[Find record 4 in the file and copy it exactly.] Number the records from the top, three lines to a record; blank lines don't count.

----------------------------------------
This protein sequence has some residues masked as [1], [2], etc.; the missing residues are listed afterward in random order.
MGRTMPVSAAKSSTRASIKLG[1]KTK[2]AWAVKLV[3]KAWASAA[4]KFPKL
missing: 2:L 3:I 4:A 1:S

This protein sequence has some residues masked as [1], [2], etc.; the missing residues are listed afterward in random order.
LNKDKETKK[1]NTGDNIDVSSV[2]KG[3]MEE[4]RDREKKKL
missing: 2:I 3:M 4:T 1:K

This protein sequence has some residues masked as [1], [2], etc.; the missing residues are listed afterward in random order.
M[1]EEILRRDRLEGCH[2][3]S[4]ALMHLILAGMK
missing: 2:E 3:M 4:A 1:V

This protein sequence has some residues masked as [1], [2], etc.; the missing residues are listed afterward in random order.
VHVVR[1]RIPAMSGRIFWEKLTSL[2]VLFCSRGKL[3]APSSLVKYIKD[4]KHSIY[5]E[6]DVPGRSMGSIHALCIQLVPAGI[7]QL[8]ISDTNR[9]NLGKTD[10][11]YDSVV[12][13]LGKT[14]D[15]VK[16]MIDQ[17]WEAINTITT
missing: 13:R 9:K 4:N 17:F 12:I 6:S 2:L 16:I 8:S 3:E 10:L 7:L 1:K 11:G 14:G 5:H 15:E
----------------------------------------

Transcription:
This protein sequence has some residues masked as [1], [2], etc.; the missing residues are listed afterward in random order.
VHVVR[1]RIPAMSGRIFWEKLTSL[2]VLFCSRGKL[3]APSSLVKYIKD[4]KHSIY[5]E[6]DVPGRSMGSIHALCIQLVPAGI[7]QL[8]ISDTNR[9]NLGKTD[10][11]YDSVV[12][13]LGKT[14]D[15]VK[16]MIDQ[17]WEAINTITT
missing: 13:R 9:K 4:N 17:F 12:I 6:S 2:L 16:I 8:S 3:E 10:L 7:L 1:K 11:G 14:G 5:H 15:E